Obtaining samples of the pollen, however, is not an easy task. In the area to be analyzed the researchers place in the soil one of the ends of an aluminum tube 10 cm in diameter, suspended from a 5 meter high tripod. Then a motor makes the tube vibrate in order to bury it in the ground. When it is removed, the tube brings up a core of sediment (the ‘witness’) that will be cut into slices 2 – 5 cm thick in which the pollen grains will be looked for. Through carbon-14 dating, these slices enable one to estimate roughly when a certain group of plants lived in that particular site – the deepest sediment layers are the oldest, having been deposited a longer time ago. As it is difficult to obtain ‘witnesses’ more than 7 meters long using this method, researchers’ journey in time is usually limited.
Because it is so difficult to find, the fossilized pollen supplies provide fragmented information giving a broader view of the podocarp’s distribution. It is like looking at points in a forest with a magnifying glass without seeing all the surroundings. Another limitation is that, from the pollen grains, it is impossible to distinguish the three species of podocarp (P. sellowii, P. lambertii and P. brasiliensis). Each has different environmental needs, which help to reconstruct the climate of the past. The first demands a lot of humidity, whereas the second also needs cooler temperatures.
Thus, Marie-Pierre realized that it was necessary to resort to genetics to reveal the history of Brazilian podocarps, so she contacted a married couple of botanists from USP, Maria Luiza and Antonio Salatino. With the help of Fábio Pinheiro, they extracted genetic material (DNA) from plants in 26 locations in Brazil and concluded that, probably before the Andes rose, podocarps were found throughout South America, since the species found today in Chile, Bolivia and Argentina are genetically similar to the ones in Brazil. Afterwards, glaciation cycles alternating with warmer periods fragmented this vast forest of podocarps into smaller populations. In cold and humid periods, distribution expanded. In warmer, drier periods, such as the current times, the podocarps were concentrated in refuges, smaller regions that allowed for the subsistence of organisms with the same ecological needs. Analyses with DNA markers also suggest that Brazil’s current podocarps originated in the Southeast. From there, between 21,000 and 29,000 years ago they spread to the South and between 15,000 and 16,000 years ago to the Northeast.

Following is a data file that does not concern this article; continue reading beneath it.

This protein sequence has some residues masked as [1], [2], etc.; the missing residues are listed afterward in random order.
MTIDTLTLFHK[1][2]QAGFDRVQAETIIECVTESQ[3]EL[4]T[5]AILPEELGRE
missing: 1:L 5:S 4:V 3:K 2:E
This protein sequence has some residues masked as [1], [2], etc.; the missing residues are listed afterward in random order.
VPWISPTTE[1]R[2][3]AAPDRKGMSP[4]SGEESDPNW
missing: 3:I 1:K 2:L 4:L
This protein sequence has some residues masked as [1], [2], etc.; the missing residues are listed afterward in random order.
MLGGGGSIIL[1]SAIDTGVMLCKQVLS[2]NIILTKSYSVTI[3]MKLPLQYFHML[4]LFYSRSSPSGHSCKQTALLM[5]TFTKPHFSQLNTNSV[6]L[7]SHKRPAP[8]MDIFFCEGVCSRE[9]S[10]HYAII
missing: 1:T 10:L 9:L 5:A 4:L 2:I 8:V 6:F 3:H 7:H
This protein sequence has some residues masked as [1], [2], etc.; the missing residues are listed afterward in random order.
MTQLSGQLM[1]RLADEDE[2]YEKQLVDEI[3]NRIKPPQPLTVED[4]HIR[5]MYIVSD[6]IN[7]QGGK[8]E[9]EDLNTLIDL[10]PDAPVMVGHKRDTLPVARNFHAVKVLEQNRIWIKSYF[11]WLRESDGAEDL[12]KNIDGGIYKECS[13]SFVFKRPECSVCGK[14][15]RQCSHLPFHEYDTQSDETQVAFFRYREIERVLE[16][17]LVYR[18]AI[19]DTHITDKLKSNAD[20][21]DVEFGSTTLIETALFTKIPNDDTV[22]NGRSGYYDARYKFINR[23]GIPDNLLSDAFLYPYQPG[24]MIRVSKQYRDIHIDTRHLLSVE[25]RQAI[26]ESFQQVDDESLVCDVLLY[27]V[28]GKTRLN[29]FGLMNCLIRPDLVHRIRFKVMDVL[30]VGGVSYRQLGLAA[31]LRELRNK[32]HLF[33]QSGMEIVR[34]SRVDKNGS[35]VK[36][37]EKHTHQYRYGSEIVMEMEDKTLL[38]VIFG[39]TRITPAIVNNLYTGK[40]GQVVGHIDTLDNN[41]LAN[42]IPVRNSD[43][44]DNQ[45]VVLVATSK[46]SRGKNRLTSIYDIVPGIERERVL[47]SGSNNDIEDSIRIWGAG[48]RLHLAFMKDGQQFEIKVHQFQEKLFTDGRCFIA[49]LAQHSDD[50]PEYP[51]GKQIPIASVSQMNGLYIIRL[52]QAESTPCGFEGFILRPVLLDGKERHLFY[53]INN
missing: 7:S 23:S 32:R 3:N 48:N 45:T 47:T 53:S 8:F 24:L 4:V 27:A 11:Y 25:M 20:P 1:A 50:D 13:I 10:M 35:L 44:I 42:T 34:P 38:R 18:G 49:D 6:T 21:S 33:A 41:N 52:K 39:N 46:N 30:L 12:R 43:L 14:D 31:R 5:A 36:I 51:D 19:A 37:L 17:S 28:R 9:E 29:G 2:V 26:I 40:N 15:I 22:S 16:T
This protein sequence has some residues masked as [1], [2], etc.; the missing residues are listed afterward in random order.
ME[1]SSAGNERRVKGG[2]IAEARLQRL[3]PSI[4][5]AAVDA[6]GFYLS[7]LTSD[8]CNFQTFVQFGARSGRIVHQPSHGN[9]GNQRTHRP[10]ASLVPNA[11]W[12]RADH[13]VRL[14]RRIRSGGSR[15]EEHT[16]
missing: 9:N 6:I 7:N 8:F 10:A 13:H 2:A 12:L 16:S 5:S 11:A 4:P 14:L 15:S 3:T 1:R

These results led Maria Luiza and Salatino to question the existence of three Brazilian species. They clearly showed that Podocarpus brasiliensis, restricted to a single narrow belt in Goiás, is not different from P. sellowii. “Molecular markers indicate the existence in South America of two groups of Podocarpus: one formed by P. lambertii and P. parlatorei, the latter found in Argentina and Bolivia; and the other containing P. selowii, P. brasiliensis and P. saligna, from Chile,” says Salatino. He and Maria Luiza intend to extend their studies to include samples from the Amazon and to carry out other molecular analyses. The team hopes that reconstituting the evolutionary history of podocarps may help forecast the effect of climate change on these plants and outline conservation targets that will help other species survive climate fluctuation cycles. “Preserving these refuges is important to bring about an increase in the vegetation ,” concludes Marie-Pierre.
Distribution of Brazilian conifers and detecting genetic polymorphisms through AFLP (nº 01/07070-7); Modality Regular Line of Research Aid; Coordinator Maria Luiza Faria Salatino – USP; Investment R$ 38,080.35 (FAPESP)